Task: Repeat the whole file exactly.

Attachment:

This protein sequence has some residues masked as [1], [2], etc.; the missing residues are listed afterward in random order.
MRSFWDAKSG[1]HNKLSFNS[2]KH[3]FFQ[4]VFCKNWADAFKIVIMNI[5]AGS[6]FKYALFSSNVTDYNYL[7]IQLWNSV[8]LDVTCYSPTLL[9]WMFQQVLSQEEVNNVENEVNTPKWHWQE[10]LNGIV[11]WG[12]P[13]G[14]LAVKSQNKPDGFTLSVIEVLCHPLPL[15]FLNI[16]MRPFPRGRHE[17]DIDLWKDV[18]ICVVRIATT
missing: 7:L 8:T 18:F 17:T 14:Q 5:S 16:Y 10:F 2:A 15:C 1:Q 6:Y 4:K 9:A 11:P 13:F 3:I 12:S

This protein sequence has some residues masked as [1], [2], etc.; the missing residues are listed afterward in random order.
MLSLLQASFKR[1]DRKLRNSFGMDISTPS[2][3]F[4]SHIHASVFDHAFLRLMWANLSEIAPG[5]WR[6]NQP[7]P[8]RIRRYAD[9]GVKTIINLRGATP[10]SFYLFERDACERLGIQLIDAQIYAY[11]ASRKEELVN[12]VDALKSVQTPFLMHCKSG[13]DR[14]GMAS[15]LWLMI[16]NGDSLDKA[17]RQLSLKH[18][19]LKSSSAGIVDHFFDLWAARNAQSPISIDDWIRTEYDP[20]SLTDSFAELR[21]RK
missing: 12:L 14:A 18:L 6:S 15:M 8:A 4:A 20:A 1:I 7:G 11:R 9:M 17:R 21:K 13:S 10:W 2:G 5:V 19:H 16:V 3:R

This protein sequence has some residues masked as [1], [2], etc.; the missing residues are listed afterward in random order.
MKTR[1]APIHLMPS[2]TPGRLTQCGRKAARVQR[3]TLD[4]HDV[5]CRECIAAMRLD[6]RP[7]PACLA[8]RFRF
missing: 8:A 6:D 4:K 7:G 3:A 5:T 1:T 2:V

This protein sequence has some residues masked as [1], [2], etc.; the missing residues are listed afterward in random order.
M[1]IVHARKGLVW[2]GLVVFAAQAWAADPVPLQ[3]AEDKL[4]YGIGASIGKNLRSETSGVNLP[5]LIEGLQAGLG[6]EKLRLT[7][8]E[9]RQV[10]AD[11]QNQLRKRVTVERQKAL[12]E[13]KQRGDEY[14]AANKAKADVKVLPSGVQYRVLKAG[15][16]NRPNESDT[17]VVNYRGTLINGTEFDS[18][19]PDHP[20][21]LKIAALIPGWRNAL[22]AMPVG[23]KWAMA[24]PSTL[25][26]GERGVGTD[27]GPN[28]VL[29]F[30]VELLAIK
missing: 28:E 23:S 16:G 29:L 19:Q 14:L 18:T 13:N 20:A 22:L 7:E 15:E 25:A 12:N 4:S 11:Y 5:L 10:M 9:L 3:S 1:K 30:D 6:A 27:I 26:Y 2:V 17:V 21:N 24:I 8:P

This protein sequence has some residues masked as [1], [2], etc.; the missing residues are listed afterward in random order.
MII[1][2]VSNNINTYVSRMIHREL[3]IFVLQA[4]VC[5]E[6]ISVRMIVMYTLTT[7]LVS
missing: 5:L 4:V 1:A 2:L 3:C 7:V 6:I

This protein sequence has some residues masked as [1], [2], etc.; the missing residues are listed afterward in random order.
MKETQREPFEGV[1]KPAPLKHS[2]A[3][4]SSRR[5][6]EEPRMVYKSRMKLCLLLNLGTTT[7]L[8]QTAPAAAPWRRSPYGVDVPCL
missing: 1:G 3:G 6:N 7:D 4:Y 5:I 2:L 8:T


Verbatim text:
This protein sequence has some residues masked as [1], [2], etc.; the missing residues are listed afterward in random order.
MRSFWDAKSG[1]HNKLSFNS[2]KH[3]FFQ[4]VFCKNWADAFKIVIMNI[5]AGS[6]FKYALFSSNVTDYNYL[7]IQLWNSV[8]LDVTCYSPTLL[9]WMFQQVLSQEEVNNVENEVNTPKWHWQE[10]LNGIV[11]WG[12]P[13]G[14]LAVKSQNKPDGFTLSVIEVLCHPLPL[15]FLNI[16]MRPFPRGRHE[17]DIDLWKDV[18]ICVVRIATT
missing: 7:L 8:T 18:F 17:T 14:Q 5:S 16:Y 10:F 2:A 15:C 1:Q 6:Y 4:K 9:A 11:P 13:F 3:I 12:S

This protein sequence has some residues masked as [1], [2], etc.; the missing residues are listed afterward in random order.
MLSLLQASFKR[1]DRKLRNSFGMDISTPS[2][3]F[4]SHIHASVFDHAFLRLMWANLSEIAPG[5]WR[6]NQP[7]P[8]RIRRYAD[9]GVKTIINLRGATP[10]SFYLFERDACERLGIQLIDAQIYAY[11]ASRKEELVN[12]VDALKSVQTPFLMHCKSG[13]DR[14]GMAS[15]LWLMI[16]NGDSLDKA[17]RQLSLKH[18][19]LKSSSAGIVDHFFDLWAARNAQSPISIDDWIRTEYDP[20]SLTDSFAELR[21]RK
missing: 12:L 14:A 18:L 6:S 15:M 8:A 4:A 20:A 1:I 7:G 11:R 9:M 17:R 21:K 13:S 10:W 2:G 5:V 19:H 16:V 3:R

This protein sequence has some residues masked as [1], [2], etc.; the missing residues are listed afterward in random order.
MKTR[1]APIHLMPS[2]TPGRLTQCGRKAARVQR[3]TLD[4]HDV[5]CRECIAAMRLD[6]RP[7]PACLA[8]RFRF
missing: 8:A 6:D 4:K 7:G 3:A 5:T 1:T 2:V

This protein sequence has some residues masked as [1], [2], etc.; the missing residues are listed afterward in random order.
M[1]IVHARKGLVW[2]GLVVFAAQAWAADPVPLQ[3]AEDKL[4]YGIGASIGKNLRSETSGVNLP[5]LIEGLQAGLG[6]EKLRLT[7][8]E[9]RQV[10]AD[11]QNQLRKRVTVERQKAL[12]E[13]KQRGDEY[14]AANKAKADVKVLPSGVQYRVLKAG[15][16]NRPNESDT[17]VVNYRGTLINGTEFDS[18][19]PDHP[20][21]LKIAALIPGWRNAL[22]AMPVG[23]KWAMA[24]PSTL[25][26]GERGVGTD[27]GPN[28]VL[29]F[30]VELLAIK
missing: 28:E 23:S 16:G 29:L 19:Q 14:L 18:T 13:N 20:A 22:L 7:E 15:E 25:A 12:N 4:S 11:Y 5:L 10:M 9:L 3:S 1:K 30:D 6:A 27:I 26:Y 2:V 17:V 21:N 24:I 8:P

This protein sequence has some residues masked as [1], [2], etc.; the missing residues are listed afterward in random order.
MII[1][2]VSNNINTYVSRMIHREL[3]IFVLQA[4]VC[5]E[6]ISVRMIVMYTLTT[7]LVS
missing: 5:L 4:V 1:A 2:L 3:C 7:V 6:I

This protein sequence has some residues masked as [1], [2], etc.; the missing residues are listed afterward in random order.
MKETQREPFEGV[1]KPAPLKHS[2]A[3][4]SSRR[5][6]EEPRMVYKSRMKLCLLLNLGTTT[7]L[8]QTAPAAAPWRRSPYGVDVPCL
missing: 1:G 3:G 6:N 7:D 4:Y 5:I 2:L 8:T